Shouts of ‘Long live the King’ were heard as spectators lined up across Tower Bridge and along the Causeway inside the tower to watch the display.

Salutes were also fired from Cardiff Castle, Edinburgh Castle, Gibraltar, Colchester, York, Larkhill near Stonehenge, naval bases in Devonport and Portsmouth and a number of stations at sea.

Reservists from 206 Battery 105 Regiment Royal Artillery fired the salute at Hillsborough Castle in Co Down watched by Steve Baker, minister of state for Northern Ireland.

The salutes were timed to coincide with the Principal Proclamation of the King, which was read by Garter King of Arms at 11am from the balcony above Friary Court, St James’ Palace.

Coldstream Guards and the King’s Guard will be present alongside eight state trumpeters of the Household Cavalry.

The RHA is a British Army mounted ceremonial unit that fires royal salutes on royal anniversaries and state occasions, such as state visits and royal birthdays. The HAC dates its origins back to 1537, making it the oldest regiment in the British Army. It took over the role of firing gun salutes from the Tower of London in 1924.

Gun salutes are customarily fired, both on land and at sea, as a sign of respect or welcome. They are now used to mark special occasions on certain days of the year, many of them with royal associations.

Gun salutes occur on royal anniversaries including Accession Day, the monarch’s birthday, Coronation Day, the monarch’s official birthday, the State Opening of Parliament, royal births and when a visiting head of state meets the monarch in London, Windsor or Edinburgh.

The Ministry of Defence said there are historical records of salutes taking place as early as the 14th century when guns and ammunition began to be adopted widely. Similar gun salutes were fired to mark the death of Queen Victoria in 1901 and Winston Churchill in 1965.

Thousands of people have visited Windsor Castle on Saturday morning to pay their respects to the Queen.

Flowers continued to pile up outside the gates of the royal residence, with notes and letters attached thanking the late monarch for her service.

People of all ages were paying tribute and the local Rotary Club was giving children free flowers to lay down.

Louise, 63, and Andrew Falconer, 62, travelled from Watford to pay their respects.

Mrs Falconer said: ‘You realise it has actually happened when you see all this.’

Mr Falconer added: ‘Initially I was shocked with how sudden it was. She was on her feet and two days later, she’s gone.’

They both believe that Charles will be a different monarch from his mother.

Mr Falconer said: ‘He’ll have different attitudes, different ideas.’

His wife added: ‘I think he’ll be a bit more modern. He might have to watch what he says sometimes. It’ll be interesting. We’re a modern society.’

Nicholas Ewings, 54, from Farnborough, Hampshire, visited Windsor with his family.

He said: ‘We just wanted to come down, pay our respects and be part of the moment. We care and miss her forever.’

His son Ethan, 19, said: ‘I’ve only ever had one queen and now it’s changing to a king. I was at work when I heard the news and I was upset.’

Mr Ewings was optimistic about Charles III’s reign: ‘I think we’ll hear from him more, which I think is a great thing. He’s a top chap. He’s our King and I stand behind him.’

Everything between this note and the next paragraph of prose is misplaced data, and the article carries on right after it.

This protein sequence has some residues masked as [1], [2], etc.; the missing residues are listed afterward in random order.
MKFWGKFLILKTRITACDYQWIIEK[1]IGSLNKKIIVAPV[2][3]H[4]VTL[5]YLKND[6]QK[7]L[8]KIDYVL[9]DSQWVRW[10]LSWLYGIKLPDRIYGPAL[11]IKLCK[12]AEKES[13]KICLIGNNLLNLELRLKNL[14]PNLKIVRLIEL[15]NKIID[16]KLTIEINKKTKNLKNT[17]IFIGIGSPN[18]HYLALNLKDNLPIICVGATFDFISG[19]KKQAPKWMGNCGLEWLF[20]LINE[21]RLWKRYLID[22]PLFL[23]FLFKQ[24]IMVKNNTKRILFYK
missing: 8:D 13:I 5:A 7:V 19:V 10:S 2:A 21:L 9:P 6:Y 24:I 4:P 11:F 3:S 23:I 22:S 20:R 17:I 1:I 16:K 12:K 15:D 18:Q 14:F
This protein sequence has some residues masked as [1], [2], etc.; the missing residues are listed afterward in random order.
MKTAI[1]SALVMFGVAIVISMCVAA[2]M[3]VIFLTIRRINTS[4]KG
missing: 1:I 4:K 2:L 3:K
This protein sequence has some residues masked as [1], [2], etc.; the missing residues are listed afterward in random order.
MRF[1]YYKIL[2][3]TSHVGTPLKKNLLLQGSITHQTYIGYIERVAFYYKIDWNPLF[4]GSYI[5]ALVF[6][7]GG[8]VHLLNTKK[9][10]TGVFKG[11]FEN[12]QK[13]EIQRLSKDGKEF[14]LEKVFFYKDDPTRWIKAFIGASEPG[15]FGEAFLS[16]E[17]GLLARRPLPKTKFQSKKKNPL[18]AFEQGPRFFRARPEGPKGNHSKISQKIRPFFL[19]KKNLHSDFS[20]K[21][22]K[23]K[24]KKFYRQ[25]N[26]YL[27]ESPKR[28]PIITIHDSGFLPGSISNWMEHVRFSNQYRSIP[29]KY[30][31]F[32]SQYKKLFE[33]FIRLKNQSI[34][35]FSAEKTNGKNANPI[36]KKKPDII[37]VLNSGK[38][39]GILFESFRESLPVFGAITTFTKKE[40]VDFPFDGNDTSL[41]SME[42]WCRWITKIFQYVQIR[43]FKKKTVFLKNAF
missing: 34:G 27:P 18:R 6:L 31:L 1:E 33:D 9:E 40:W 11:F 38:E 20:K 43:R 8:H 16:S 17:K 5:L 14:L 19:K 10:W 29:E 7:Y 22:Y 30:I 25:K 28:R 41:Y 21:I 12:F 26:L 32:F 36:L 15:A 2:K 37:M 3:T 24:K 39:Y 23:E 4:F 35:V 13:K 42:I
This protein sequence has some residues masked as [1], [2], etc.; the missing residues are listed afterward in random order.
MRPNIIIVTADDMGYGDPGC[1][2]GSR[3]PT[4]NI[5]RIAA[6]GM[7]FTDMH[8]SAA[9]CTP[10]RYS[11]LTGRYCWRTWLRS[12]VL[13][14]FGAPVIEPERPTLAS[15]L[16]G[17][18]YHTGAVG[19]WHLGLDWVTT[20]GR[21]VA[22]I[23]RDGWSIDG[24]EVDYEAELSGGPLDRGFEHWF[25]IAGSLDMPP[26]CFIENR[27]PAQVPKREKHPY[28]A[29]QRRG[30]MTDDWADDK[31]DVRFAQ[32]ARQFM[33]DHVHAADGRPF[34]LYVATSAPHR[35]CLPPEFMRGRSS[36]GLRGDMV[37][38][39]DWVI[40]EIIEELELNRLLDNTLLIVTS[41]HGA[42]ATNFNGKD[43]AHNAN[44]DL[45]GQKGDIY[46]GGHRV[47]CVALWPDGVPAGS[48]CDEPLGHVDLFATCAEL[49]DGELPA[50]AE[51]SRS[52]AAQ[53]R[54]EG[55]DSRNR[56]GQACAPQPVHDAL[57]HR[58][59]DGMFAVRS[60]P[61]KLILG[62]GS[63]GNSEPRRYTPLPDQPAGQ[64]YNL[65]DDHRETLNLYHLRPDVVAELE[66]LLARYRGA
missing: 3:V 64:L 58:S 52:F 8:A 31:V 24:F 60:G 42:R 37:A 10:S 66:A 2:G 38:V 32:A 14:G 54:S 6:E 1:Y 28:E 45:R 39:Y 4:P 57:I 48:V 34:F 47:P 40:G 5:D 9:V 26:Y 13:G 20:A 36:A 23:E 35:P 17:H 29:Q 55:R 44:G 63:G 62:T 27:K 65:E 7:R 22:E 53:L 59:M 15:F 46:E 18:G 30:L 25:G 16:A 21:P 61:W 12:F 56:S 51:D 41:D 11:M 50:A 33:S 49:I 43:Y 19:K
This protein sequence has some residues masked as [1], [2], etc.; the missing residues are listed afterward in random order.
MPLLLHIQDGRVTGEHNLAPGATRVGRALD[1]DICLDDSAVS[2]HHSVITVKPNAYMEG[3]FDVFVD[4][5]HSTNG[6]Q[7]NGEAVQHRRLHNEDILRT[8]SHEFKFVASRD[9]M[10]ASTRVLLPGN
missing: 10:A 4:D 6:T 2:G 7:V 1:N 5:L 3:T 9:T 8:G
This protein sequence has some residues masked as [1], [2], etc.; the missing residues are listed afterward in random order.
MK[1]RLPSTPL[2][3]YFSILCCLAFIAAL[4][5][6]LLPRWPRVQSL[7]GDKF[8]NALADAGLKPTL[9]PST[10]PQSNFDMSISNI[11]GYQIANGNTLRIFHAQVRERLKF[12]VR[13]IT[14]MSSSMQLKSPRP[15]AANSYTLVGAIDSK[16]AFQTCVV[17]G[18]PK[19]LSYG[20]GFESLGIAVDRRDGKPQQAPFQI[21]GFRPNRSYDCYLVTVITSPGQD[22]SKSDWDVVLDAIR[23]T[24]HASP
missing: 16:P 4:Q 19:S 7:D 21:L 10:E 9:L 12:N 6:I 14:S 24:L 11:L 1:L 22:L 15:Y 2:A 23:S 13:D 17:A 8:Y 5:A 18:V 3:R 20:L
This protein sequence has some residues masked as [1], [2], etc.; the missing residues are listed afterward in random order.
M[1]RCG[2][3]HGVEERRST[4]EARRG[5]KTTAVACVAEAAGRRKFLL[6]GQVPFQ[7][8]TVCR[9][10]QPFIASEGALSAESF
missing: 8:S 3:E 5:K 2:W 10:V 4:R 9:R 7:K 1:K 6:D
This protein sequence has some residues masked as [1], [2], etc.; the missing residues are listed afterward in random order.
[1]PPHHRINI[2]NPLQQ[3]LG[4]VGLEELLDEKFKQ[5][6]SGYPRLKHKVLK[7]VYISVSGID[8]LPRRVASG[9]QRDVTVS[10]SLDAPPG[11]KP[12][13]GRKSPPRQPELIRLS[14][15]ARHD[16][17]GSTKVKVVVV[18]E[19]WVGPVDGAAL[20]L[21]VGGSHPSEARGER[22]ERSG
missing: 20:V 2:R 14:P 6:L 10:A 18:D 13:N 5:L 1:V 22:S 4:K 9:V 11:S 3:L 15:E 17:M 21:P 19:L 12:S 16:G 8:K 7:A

Jenny Woolford, 60, from Wokingham, was impressed by the King’s first televised address on Friday night.

She said: ‘It was absolutely brilliant, very moving. I think he’ll carry on in his mum’s path as he’s been trained to, but I also think he’ll find his own way.

‘You can’t help but be impressed by him. He’ll be a good king.’

Mike Thompson, 69, from Staines, was born in Kenya just months before the Queen’s coronation and saw the monarch in person when she visited his school.

Mr Thompson said: ‘She visited Runnymede to plant a tree and we marched out from our school just to line up in the reception area.

‘A child in my class was waiting with some daffodils and the Queen stopped in front of the girl and took some flowers from her. It was quite a special moment for me.’

Andy Bow, 57, from Hemel Hempstead, Hertfordshire, went to Buckingham Palace on Saturday.

The armed forces veteran said: ‘I’m just completely bereft really. I served the Queen while I was in the Army for 14 years. She just means so much to me, she’s everything.

‘She’s the mother of our nation I think. I, along with the vast majority of everybody here, are a little bit lost and not sure what’s going to happen so I just felt I had to come down and pay my respects for the last time.’

Mina Parmar-shah, 34, from Harrow, north west London, brought flowers to lay outside the palace gates.

Police officers march past Friary Court at St James's Palace in London

Police officers march past Friary Court at St James’s Palace in London

Guards are seen at Buckingham Palace, following the passing of Queen Elizabeth II

Guards are seen at Buckingham Palace, following the passing of Queen Elizabeth II 

Members off the public lay floral tributes for Queen Elizabeth II, as others look on, outside the gates of Balmoral Castle in Aberdeenshire

Members off the public lay floral tributes for Queen Elizabeth II, as others look on, outside the gates of Balmoral Castle in Aberdeenshire

Floral tributes are laid outside the gates of Windsor Castle, where the Queen spent much of the last years of her life

Floral tributes are laid outside the gates of Windsor Castle, where the Queen spent much of the last years of her life

Well-wishers mourn the death of Queen Elizabeth II as they lay floral tributes outside Windsor Castle

Well-wishers mourn the death of Queen Elizabeth II as they lay floral tributes outside Windsor Castle

Mourners including children leave tributes including illustrates cards and Union flags and hats outside Buckingham Palace

Mourners including children leave tributes including illustrates cards and Union flags and hats outside Buckingham Palace